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Music of the Baroque

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MUSIC OF THE BAROQUE

After three decades at the helm of Music of the Baroque, conductor Thomas Wikman is stepping down. When he founded the ensemble, as a Hyde Park church choir in 1971, the Baroque repertoire was largely neglected. In the intervening years, MOB has grown into one of the most respected ensembles in the city (outclassed only by the Lyric Opera and the Chicago Symphony Orchestra), not to mention its now-crowded specialty. But since the early 90s, Wikman has drawn criticism for not paying attention to the "authenticity" of his approach. He trains his vocalists to sing bel canto--which emphasizes mellifluous tone and natural, expressive phrasing--rather than in the more florid and overtly virtuosic Baroque style. He has no use for the period instruments that are de rigueur in many Baroque groups, or for the small ensembles and relatively sedate interpretations believed to reflect the way Baroque pieces were first performed--he prefers large lineups, brisk tempos, and the brassy, vigorous timbres of modern instruments. According to MOB's executive director, Wikman is resigning, but his supporters claim he's been ousted--not for any of this, but more likely because the organization's new management wants a conductor with an international reputation to take over. The program for these season finale concerts, assembled well before Wikman knew they'd be his last, consists of three works from the early classical period, which succeeded the Baroque. The centerpiece is Mozart's 41st and final symphony, known as the Jupiter; also on the bill is the Violin Concerto in D by Bohemian composer Josef Myslivecek, performed by longtime MOB concertmaster Elliott Golub. And for the evening's vocal showpiece, Haydn's Arianna a Naxos, Wikman has booked a superb guest soloist, Chicago-based mezzo-soprano Susanne Mentzer. Sunday, May 20, 7:30 PM, First United Methodist Church, 1630 Hinman, Evanston; Monday, May 21, 8 PM, Grace Lutheran Church, 7300 W. Division, River Forest; and Wednesday, May 23, 8 PM, Old Saint Patrick's Church, 700 W. Adams. 312-551-1414.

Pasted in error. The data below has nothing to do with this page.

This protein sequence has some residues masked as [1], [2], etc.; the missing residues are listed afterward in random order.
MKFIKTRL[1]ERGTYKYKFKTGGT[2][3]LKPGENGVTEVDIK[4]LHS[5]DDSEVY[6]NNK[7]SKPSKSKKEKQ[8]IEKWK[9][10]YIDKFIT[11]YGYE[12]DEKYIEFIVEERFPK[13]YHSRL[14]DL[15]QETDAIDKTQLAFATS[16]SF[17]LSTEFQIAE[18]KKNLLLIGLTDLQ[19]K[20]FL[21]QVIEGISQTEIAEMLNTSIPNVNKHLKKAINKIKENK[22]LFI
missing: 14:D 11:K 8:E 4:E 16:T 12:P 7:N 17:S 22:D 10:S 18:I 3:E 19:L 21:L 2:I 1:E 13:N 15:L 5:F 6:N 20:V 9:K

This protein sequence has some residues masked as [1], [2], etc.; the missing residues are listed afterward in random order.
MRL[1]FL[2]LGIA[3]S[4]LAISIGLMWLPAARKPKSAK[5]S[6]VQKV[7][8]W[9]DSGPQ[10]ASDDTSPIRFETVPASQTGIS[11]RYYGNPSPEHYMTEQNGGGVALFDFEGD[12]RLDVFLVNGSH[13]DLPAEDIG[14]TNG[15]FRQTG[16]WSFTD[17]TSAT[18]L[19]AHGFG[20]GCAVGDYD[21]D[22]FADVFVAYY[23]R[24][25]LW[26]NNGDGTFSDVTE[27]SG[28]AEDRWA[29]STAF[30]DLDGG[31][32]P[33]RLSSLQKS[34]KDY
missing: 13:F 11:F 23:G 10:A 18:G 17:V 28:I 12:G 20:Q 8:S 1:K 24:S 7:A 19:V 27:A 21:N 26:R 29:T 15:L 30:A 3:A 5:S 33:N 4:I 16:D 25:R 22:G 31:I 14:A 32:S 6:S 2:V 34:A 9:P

TED SHEN

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